When I posted the Gulf News article written by a Palestinian woman earlier this week , I promised to follow up with something from the other side of this conflict. Here is one… but you can read many more in English-language Jewish newspapers such as the Jerusalem Post.
From the Jersulem Post Dec 30, 2008 18:12 | Updated Dec 31, 2008 18:04
Cabinet rejects French proposal to hold 48-hour cease fire
The Security Cabinet on Wednesday rejected a French proposal for a 48-hour suspension of the IDF offensive against Hamas to allow Paris the opportunity to mediate a cease-fire, but Prime Minister Ehud Olmert said that the proposal would be reconsidered when the time is right.
“We didn’t initiate the Gaza operation in order to end it while Israeli towns are still under fire, as they were before the operation.” said Olmert.
“Imagine if after a few days of the offensive we had declared a unilateral cease-fire and a rocket barrage had then hit Ashkelon” he continued. “Israel has shown restraint for years; it gave the truce a chance. We did this in full knowledge of its price only so that southerners could recover and to give them a period without the worry of a Red Color warning every minute. We told ourselves ‘let’s try it,’ but Hamas violated the truce.”
Olmert blasted those calling for an end to the military operation. “Do you understand what repercussions this would have in Israel and the entire region?” he asked rhetorically. “Nevertheless, if the conditions are right and we believe it would provide a solution that ensures a better scurity situation, we will consider it. However, we are not there yet.”
The prime minister stressed that decisions about the military operation were totally detached for political considerations. “We are in a highly charged and tense political period,” he said, pledging that he would not let anyone add “political fire.”
“The foreign minister, defense minister and I are cooperating,” Olmert said. “This doesn’t mean that we don’t have disagreements, but the public must know that decisions are being made level-headedly, carefully and responsibly without external considerations.”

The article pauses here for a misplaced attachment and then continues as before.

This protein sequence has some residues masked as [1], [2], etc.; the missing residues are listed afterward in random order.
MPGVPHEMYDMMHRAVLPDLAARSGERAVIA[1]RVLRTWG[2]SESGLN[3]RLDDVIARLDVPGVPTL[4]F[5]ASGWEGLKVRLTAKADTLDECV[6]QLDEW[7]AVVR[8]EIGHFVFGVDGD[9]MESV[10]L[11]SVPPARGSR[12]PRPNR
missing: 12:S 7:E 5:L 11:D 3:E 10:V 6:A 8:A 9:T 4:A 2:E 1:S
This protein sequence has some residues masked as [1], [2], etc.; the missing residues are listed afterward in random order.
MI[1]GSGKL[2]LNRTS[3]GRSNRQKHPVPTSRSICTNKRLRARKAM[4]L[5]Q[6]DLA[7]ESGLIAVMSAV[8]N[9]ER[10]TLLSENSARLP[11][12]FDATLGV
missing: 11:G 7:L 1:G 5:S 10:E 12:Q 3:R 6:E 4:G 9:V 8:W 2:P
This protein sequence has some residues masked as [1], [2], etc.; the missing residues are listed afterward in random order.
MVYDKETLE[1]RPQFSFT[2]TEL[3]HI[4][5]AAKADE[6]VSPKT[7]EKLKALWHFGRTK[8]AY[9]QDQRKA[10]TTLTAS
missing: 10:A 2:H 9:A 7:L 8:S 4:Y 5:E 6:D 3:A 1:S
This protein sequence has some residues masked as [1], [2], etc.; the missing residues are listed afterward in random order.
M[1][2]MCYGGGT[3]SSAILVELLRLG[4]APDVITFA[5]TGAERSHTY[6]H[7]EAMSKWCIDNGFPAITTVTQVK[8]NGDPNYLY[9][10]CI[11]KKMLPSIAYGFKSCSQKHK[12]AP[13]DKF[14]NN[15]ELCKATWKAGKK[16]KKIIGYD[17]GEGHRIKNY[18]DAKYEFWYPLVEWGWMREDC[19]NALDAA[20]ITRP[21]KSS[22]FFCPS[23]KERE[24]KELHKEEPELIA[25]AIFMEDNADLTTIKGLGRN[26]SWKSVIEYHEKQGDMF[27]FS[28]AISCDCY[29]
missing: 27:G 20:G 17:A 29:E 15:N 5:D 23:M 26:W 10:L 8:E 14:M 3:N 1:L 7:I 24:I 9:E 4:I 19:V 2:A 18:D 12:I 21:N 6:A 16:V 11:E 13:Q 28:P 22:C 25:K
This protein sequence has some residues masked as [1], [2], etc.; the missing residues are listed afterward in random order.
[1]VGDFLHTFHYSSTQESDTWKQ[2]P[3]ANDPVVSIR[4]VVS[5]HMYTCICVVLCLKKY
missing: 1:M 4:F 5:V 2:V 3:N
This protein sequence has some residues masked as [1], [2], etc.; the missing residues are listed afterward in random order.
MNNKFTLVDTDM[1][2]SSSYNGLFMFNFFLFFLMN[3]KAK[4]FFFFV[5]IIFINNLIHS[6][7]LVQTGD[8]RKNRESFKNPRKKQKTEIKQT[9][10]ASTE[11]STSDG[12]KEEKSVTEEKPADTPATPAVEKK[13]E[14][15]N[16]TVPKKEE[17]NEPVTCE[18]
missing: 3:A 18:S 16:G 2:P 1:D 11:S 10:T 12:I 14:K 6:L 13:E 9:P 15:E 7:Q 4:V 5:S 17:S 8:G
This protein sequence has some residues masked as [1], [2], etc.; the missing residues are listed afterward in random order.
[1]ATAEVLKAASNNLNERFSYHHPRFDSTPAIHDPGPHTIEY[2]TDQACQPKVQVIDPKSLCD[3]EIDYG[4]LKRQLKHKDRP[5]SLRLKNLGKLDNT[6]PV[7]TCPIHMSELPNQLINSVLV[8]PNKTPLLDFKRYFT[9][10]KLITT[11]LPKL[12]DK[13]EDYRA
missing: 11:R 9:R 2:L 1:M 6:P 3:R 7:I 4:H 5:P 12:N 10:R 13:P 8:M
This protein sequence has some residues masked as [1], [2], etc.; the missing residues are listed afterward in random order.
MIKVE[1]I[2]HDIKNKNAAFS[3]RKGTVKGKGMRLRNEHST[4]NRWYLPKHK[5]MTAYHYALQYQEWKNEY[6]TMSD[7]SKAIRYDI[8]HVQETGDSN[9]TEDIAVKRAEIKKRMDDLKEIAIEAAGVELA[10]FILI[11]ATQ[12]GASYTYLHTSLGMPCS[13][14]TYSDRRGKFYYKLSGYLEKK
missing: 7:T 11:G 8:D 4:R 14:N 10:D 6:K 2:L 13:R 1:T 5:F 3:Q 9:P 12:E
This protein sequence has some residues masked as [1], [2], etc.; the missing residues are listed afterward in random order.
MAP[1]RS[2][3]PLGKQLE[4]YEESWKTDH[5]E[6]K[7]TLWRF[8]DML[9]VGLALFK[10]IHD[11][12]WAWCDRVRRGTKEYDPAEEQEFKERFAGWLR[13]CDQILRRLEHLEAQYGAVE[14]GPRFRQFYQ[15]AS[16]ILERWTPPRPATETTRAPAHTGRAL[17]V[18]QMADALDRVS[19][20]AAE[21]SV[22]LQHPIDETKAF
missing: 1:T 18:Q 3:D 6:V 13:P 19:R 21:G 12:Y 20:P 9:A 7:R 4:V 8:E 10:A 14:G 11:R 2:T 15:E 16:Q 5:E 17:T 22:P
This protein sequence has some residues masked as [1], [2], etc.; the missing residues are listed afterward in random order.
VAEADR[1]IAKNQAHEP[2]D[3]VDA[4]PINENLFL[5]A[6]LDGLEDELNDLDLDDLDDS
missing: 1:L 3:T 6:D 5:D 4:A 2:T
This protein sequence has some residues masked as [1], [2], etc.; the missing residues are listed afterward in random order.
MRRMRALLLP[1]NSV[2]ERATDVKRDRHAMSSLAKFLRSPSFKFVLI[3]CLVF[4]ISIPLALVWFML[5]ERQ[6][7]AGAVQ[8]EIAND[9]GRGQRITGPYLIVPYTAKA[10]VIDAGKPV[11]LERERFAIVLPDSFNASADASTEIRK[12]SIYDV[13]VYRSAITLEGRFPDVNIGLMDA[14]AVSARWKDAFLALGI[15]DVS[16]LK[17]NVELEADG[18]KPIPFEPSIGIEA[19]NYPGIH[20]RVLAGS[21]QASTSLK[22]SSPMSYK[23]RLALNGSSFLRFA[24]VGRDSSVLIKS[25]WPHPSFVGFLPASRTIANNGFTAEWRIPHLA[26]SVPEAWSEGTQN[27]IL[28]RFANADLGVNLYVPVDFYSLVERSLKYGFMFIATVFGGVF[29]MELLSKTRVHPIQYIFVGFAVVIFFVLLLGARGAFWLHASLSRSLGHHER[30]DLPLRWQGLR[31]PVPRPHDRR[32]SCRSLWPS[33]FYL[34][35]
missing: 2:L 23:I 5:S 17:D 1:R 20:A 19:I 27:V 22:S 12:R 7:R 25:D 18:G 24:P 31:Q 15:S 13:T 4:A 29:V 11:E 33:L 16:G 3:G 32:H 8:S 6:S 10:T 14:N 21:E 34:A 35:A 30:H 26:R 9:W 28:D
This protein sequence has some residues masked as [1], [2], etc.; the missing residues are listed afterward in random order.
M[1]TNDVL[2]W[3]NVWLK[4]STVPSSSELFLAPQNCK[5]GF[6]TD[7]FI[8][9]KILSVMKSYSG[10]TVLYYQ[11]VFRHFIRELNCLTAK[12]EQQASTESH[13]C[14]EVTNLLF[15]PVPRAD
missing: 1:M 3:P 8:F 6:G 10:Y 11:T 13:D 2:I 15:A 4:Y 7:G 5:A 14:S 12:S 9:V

Meanwhile, Hamas on Wednesday announced that it was prepared to look into a cease-fire proposal, on condition that it would include a full cessation of Israeli attacks, and the opening of all crossings into Gaza.
“The moment that we receive the proposal, we’ll look at it,” said senior Hamas official Ayman Taha. “We will support a proposal that will bring about a full cessation of attacks, and a full lifting of the siege.”
Earlier, Olmert’s spokesman Mark Regev said that “Giving Hamas respite just to regroup and rearm is a mistake. The pressure on the Hamas military machine must continue.”
On Tuesday, in discussions with Foreign Minister Tzipi Livni that lasted late into the night, Olmert and Defense Minister Ehud Barak had appeared split on whether to accept the French proposal.
The idea for a 48-hour suspension was first raised by French Foreign Minister Bernard Kouchner in a phone call with Barak on Monday. Barak initially rejected the offer, but in a second conversation on Tuesday told Kouchner that he would reconsider and raise it in talks with Olmert and Livni.
French President Nicolas Sarkozy announced Tuesday evening that he would meet Livni on Thursday in Paris. Sarkozy is also expected to come to the region on Monday to look for a way to end the crisis. France, which holds the rotating presidency of the EU until Thursday, called an emergency meeting of EU foreign ministers in Paris Tuesday night to discuss the situation. On Wednesday, Kouchner expressed concerns that the Gaza fighting could escalate. “I hope there are no ground actions,” he said of the possibility of an Israeli ground offensive in addition to airstrikes on Hamas targets. “I think it won’t be a solution and will only increase the number of dead.”
Yaakov Katz, Herb Keinon and AP contributed to this report